After substantial increases in significant hurricanes in 2020, President Joe Biden wants America prepared for this year’s hurricane season.
On Monday, the president announced his administration would direct $1 billion toward the Federal Emergency Management Agency’s (FEMA) fund for extreme-weather preparation.
The commitment marks a 100% increase over existing funding levels.
The budget increase will go to the Building Resilient Infrastructure and Communities (BRIC) program, which provides support for local, state, and tribal government preparation efforts.
Administration officials said bolstering the funds helps to “categorically shift the federal focus from responding to individual disasters on a case-by-case basis to research-supported, proactive investment in community resilience.”
“As climate change threatens to bring more extreme events like increased floods, sea-level rise, and intensifying droughts and wildfires, it is our responsibility to better prepare and support communities, families, and businesses before the disaster — not just after,” administration officials wrote. “This includes investing in climate research to improve our understanding of these extreme-weather events and our decision-making on climate resilience, adaptation, and mitigation. It also means ensuring that communities have the resources they need to build resilience prior to these crises.”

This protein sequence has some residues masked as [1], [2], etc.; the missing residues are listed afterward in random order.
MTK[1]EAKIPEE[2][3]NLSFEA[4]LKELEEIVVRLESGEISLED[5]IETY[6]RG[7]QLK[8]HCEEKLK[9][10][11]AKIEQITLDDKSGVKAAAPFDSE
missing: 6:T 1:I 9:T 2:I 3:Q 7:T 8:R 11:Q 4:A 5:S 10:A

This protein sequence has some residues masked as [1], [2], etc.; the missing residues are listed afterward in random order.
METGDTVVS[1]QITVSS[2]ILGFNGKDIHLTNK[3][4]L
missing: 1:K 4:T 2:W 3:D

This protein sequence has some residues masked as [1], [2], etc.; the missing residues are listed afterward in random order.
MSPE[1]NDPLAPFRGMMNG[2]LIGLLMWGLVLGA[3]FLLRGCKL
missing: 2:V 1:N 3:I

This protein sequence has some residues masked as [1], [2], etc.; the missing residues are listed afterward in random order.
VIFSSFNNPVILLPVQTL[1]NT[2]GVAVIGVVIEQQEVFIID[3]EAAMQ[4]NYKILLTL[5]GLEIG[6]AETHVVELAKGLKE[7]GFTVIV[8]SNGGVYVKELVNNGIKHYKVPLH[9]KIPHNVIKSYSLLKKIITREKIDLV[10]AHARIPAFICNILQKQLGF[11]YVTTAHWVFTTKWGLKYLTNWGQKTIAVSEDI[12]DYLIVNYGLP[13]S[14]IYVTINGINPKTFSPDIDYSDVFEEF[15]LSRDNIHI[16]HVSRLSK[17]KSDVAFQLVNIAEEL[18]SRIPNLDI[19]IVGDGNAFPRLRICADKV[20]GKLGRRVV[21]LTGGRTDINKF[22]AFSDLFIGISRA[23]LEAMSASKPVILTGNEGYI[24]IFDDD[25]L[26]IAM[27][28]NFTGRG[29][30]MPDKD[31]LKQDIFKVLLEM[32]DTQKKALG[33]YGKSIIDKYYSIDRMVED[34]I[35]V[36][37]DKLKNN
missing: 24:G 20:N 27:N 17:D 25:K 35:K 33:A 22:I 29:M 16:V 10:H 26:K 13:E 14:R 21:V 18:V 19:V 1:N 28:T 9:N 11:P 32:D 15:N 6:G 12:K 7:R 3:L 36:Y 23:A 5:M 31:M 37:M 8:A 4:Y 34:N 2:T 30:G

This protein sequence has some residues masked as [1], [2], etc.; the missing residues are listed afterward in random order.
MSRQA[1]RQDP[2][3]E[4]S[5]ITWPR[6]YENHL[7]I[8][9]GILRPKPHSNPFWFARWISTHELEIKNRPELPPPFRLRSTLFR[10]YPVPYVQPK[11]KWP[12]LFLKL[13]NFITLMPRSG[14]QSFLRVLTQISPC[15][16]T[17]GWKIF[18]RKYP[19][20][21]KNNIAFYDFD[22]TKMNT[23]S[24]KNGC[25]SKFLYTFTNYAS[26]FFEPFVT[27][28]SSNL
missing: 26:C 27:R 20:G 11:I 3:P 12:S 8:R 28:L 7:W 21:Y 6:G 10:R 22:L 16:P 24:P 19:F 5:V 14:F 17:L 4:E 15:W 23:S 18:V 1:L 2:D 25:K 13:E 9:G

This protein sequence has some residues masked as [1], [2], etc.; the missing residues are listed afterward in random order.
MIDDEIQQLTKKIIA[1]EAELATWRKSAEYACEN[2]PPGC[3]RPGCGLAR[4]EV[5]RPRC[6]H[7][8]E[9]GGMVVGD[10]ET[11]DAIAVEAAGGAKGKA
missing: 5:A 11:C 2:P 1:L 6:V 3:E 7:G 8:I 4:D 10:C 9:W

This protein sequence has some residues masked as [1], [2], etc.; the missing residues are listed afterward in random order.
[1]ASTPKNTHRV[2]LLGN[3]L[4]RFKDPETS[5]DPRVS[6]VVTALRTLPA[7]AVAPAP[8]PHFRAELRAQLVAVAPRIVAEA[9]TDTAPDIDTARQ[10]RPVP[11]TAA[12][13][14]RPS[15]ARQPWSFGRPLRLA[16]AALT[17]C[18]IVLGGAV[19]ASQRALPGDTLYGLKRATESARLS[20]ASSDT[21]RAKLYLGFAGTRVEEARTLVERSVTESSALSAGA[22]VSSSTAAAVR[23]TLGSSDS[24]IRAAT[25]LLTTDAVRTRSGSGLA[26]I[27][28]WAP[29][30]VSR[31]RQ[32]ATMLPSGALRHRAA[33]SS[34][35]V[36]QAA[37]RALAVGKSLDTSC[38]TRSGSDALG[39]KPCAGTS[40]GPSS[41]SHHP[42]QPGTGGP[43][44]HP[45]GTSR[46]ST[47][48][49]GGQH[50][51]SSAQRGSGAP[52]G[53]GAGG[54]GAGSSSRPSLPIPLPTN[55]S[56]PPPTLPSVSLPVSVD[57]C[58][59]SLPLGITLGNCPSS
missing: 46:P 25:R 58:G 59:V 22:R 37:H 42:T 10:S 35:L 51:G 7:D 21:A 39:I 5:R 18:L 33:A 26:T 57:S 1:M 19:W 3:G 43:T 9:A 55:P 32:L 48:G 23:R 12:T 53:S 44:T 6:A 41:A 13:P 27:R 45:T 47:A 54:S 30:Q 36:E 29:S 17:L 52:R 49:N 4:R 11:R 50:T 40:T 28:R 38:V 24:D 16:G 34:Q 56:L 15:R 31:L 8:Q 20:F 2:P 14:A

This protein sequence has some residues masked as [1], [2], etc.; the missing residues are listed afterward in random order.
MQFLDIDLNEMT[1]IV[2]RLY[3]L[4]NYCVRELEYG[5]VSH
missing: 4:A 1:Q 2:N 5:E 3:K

In 2020, the U.S. recorded a record 30 named storms and at least 12 hurricanes or tropical storms. The National Oceanic and Atmospheric Administration projects the 2021 season will produce more hurricanes and tropical storms.
“Now is the time for communities along the coastline as well as inland to get prepared for the dangers that hurricanes can bring,” Department of Commerce Secretary Gina Raimondo said in a statement.
The Biden administration said the costs of extreme-weather events, in terms of lives lost and economic damage, have been staggering.
“Last year alone, communities across the United States suffered through 22 separate weather- and climate-related disasters with losses exceeding $1 billion each, shattering previous records, at a cumulative price tag of nearly $100 billion,” administration officials said. “This year has already wrought devastation, as unusual winter storms crossed Texas and the South.”